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Byron's GhostsThe Spectral, the Spiritual and the Supernatural$
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Gavin Hopps

Print publication date: 2013

Print ISBN-13: 9781846319709

Published to Liverpool Scholarship Online: September 2014

DOI: 10.5949/liverpool/9781846319709.001.0001

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The Haunting of Don Juan

The Haunting of Don Juan

Chapter:
(p.184) Chapter Eight The Haunting of Don Juan
Source:
Byron's Ghosts
Author(s):

Peter W. Graham

Publisher:
Liverpool University Press
DOI:10.5949/liverpool/9781846319709.003.0009

This chapter offers an alternative reading of the English Cantos’ erotic spectral escapades and identifies a number of other ways in which the poem is haunted. These include the protagonist’s status as an intertextual revenant; the poet’s unstable blending of memory and imagination; the poem’s depictions of ‘the spirit-flesh amalgam that for [Byron] constitutes humanity’; and the semi-personified Platonic presences, such as Love and Philosophy, that appear throughout the poem. The chapter also presents a close reading of the Black Friar narrative. It argues that the ghost story of Canto XVI is ‘a narratological hybrid’, which draws upon the conventions of the Gothic supernatural tale but also upon the civilized comedy of manners, and in this way scrambles the signals that, unmixed, would indicate how readers should appraise the details. Contrasting Byron’s narrative with Jane Austen’s parodic blending of conventions in Northanger Abbey, the chapter draws an epistemological moral from the tale of the Black Friar, which encourages the reader to discard rigid preconceptions and to cultivate an open-minded, self-doubting attitude that’s receptive to all possibilities yet also sceptical about them.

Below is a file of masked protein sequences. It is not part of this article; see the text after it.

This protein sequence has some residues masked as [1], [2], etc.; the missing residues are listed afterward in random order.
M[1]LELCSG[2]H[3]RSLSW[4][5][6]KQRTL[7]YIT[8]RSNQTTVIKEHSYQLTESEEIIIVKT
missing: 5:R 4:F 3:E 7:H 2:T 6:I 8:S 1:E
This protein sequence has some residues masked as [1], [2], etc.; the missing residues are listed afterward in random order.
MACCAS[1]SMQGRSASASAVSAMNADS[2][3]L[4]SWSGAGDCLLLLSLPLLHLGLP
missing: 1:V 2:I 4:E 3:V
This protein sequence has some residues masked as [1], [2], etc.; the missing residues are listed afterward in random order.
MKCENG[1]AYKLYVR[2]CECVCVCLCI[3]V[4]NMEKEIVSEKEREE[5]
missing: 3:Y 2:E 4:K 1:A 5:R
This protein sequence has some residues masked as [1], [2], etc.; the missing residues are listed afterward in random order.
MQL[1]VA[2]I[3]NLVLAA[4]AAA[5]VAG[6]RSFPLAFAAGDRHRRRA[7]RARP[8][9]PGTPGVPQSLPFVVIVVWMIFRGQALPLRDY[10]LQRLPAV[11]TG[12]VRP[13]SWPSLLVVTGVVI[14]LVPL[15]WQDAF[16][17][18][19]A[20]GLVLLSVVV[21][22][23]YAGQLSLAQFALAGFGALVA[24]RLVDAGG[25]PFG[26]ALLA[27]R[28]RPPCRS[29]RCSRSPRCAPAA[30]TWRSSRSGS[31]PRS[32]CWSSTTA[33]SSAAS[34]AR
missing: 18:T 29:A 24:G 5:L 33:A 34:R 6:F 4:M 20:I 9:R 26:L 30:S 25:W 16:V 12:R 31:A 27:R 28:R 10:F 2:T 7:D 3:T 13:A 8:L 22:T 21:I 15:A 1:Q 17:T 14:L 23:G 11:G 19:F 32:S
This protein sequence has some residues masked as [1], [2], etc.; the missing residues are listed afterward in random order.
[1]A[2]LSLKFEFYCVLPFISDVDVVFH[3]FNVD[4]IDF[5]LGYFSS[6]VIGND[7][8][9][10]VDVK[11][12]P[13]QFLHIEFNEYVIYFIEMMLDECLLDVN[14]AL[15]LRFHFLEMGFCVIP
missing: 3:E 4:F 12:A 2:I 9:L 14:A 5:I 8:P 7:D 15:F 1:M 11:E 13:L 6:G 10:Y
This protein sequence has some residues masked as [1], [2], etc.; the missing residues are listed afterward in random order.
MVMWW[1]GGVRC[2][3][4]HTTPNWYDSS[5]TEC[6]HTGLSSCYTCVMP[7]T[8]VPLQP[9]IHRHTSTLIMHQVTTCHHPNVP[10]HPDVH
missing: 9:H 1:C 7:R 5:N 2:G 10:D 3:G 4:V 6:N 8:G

Keywords:   English Cantos, poetry, Byron, Black Friar, ghost story, Jane Austen

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